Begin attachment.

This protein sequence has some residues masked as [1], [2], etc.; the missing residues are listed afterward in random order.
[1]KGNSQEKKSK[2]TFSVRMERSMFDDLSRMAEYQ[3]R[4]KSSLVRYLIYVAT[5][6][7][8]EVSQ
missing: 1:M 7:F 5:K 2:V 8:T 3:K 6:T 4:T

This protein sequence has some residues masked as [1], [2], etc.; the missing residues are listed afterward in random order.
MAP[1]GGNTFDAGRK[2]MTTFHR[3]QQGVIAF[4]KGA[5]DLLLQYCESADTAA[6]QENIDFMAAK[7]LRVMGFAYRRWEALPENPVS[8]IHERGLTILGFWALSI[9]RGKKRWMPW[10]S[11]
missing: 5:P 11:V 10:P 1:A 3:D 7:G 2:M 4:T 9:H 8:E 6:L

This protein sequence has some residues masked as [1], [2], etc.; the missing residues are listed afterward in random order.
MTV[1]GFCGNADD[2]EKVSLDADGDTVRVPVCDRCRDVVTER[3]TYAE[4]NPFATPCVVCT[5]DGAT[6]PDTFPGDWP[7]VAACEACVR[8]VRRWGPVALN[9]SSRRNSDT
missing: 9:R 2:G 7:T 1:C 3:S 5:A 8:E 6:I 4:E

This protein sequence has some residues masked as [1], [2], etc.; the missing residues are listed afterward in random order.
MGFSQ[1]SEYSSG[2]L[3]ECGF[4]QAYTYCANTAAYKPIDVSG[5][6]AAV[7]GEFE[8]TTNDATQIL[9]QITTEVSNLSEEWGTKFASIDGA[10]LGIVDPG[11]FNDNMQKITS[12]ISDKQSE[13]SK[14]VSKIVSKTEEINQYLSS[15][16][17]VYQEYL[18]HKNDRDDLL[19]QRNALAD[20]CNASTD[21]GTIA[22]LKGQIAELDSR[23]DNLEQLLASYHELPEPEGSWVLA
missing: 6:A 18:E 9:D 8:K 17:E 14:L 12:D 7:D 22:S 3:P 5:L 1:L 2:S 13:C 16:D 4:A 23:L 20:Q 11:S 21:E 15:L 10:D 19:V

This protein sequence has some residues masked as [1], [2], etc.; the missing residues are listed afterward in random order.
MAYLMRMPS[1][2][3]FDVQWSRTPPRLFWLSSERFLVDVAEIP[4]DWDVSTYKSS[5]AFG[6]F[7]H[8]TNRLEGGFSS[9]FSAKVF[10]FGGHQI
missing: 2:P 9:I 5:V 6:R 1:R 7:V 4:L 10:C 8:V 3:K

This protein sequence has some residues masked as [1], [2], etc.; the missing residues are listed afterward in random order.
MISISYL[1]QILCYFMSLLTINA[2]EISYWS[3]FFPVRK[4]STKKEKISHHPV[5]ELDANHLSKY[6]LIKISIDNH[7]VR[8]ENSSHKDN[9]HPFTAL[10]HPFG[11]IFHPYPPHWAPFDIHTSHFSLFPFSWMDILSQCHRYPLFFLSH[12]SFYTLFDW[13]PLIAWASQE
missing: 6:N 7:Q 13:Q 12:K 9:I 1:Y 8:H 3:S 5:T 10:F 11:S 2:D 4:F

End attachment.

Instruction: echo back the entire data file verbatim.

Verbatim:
This protein sequence has some residues masked as [1], [2], etc.; the missing residues are listed afterward in random order.
[1]KGNSQEKKSK[2]TFSVRMERSMFDDLSRMAEYQ[3]R[4]KSSLVRYLIYVAT[5][6][7][8]EVSQ
missing: 1:M 7:F 5:K 2:V 8:T 3:K 6:T 4:T

This protein sequence has some residues masked as [1], [2], etc.; the missing residues are listed afterward in random order.
MAP[1]GGNTFDAGRK[2]MTTFHR[3]QQGVIAF[4]KGA[5]DLLLQYCESADTAA[6]QENIDFMAAK[7]LRVMGFAYRRWEALPENPVS[8]IHERGLTILGFWALSI[9]RGKKRWMPW[10]S[11]
missing: 5:P 11:V 10:P 1:A 3:D 7:G 2:M 4:T 9:H 8:E 6:L

This protein sequence has some residues masked as [1], [2], etc.; the missing residues are listed afterward in random order.
MTV[1]GFCGNADD[2]EKVSLDADGDTVRVPVCDRCRDVVTER[3]TYAE[4]NPFATPCVVCT[5]DGAT[6]PDTFPGDWP[7]VAACEACVR[8]VRRWGPVALN[9]SSRRNSDT
missing: 9:R 2:G 7:T 1:C 3:S 5:A 8:E 6:I 4:E

This protein sequence has some residues masked as [1], [2], etc.; the missing residues are listed afterward in random order.
MGFSQ[1]SEYSSG[2]L[3]ECGF[4]QAYTYCANTAAYKPIDVSG[5][6]AAV[7]GEFE[8]TTNDATQIL[9]QITTEVSNLSEEWGTKFASIDGA[10]LGIVDPG[11]FNDNMQKITS[12]ISDKQSE[13]SK[14]VSKIVSKTEEINQYLSS[15][16][17]VYQEYL[18]HKNDRDDLL[19]QRNALAD[20]CNASTD[21]GTIA[22]LKGQIAELDSR[23]DNLEQLLASYHELPEPEGSWVLA
missing: 6:A 18:E 9:D 8:K 17:E 14:L 12:D 7:D 22:S 3:P 5:L 1:L 2:S 13:C 16:D 4:A 23:L 20:Q 11:S 21:E 15:L 10:D 19:V

This protein sequence has some residues masked as [1], [2], etc.; the missing residues are listed afterward in random order.
MAYLMRMPS[1][2][3]FDVQWSRTPPRLFWLSSERFLVDVAEIP[4]DWDVSTYKSS[5]AFG[6]F[7]H[8]TNRLEGGFSS[9]FSAKVF[10]FGGHQI
missing: 2:P 9:I 5:V 6:R 1:R 7:V 4:L 10:C 8:V 3:K

This protein sequence has some residues masked as [1], [2], etc.; the missing residues are listed afterward in random order.
MISISYL[1]QILCYFMSLLTINA[2]EISYWS[3]FFPVRK[4]STKKEKISHHPV[5]ELDANHLSKY[6]LIKISIDNH[7]VR[8]ENSSHKDN[9]HPFTAL[10]HPFG[11]IFHPYPPHWAPFDIHTSHFSLFPFSWMDILSQCHRYPLFFLSH[12]SFYTLFDW[13]PLIAWASQE
missing: 6:N 7:Q 13:Q 12:K 9:I 1:Y 8:H 3:S 5:T 10:F 11:S 2:D 4:F